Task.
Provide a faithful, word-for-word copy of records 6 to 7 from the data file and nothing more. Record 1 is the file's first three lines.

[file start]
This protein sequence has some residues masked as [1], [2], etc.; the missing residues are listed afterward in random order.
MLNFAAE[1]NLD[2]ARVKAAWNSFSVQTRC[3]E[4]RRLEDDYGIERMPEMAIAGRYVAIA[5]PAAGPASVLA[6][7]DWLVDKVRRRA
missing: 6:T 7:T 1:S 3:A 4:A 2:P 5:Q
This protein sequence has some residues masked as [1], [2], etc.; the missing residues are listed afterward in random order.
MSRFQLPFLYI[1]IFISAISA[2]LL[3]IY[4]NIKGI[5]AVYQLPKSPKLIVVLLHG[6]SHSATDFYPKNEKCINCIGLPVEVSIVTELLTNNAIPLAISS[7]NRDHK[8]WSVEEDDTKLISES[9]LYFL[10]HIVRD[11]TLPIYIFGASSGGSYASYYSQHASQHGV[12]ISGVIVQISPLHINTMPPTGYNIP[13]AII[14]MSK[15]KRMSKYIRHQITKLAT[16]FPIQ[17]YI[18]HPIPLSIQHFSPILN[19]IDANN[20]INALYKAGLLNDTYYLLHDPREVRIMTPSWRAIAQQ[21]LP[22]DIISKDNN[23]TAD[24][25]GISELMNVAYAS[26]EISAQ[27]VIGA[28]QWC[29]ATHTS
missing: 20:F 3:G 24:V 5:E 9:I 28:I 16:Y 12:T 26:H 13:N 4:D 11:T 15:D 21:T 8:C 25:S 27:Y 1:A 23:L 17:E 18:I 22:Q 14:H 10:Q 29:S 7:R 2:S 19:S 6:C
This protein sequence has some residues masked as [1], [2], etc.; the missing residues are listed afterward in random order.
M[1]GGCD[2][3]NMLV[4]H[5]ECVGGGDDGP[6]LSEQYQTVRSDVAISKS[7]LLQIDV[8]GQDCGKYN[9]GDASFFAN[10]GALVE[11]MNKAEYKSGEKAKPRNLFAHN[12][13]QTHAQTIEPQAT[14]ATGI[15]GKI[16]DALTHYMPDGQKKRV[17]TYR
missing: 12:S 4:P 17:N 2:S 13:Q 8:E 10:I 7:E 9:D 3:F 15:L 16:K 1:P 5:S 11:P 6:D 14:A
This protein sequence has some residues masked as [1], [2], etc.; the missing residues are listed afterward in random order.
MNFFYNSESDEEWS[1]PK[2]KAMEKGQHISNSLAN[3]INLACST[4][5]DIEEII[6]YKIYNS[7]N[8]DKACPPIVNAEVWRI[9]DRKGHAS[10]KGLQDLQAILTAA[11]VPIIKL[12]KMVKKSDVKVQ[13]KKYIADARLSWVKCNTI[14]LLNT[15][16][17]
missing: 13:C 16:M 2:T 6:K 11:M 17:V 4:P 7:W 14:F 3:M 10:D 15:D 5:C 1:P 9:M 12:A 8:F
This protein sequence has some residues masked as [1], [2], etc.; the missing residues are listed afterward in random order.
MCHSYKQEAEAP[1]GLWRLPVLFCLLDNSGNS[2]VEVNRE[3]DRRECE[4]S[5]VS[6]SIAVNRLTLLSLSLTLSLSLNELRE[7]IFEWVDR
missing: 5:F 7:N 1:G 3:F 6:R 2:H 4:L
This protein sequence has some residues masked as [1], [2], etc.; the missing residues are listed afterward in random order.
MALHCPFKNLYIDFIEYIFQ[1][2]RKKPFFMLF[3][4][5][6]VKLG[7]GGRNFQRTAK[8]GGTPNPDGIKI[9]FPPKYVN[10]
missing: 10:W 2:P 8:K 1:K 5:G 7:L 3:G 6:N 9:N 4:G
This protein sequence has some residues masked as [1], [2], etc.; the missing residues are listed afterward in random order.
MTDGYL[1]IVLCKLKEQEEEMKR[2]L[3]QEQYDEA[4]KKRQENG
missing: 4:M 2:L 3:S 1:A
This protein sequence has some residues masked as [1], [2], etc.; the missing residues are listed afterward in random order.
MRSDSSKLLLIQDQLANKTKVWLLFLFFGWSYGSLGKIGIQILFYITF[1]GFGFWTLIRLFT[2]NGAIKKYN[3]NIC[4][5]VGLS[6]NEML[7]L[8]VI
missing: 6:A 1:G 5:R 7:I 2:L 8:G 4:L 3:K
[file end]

This protein sequence has some residues masked as [1], [2], etc.; the missing residues are listed afterward in random order.
MALHCPFKNLYIDFIEYIFQ[1][2]RKKPFFMLF[3][4][5][6]VKLG[7]GGRNFQRTAK[8]GGTPNPDGIKI[9]FPPKYVN[10]
missing: 10:W 2:P 8:K 1:K 5:G 7:L 3:G 6:N 9:N 4:G
This protein sequence has some residues masked as [1], [2], etc.; the missing residues are listed afterward in random order.
MTDGYL[1]IVLCKLKEQEEEMKR[2]L[3]QEQYDEA[4]KKRQENG
missing: 4:M 2:L 3:S 1:A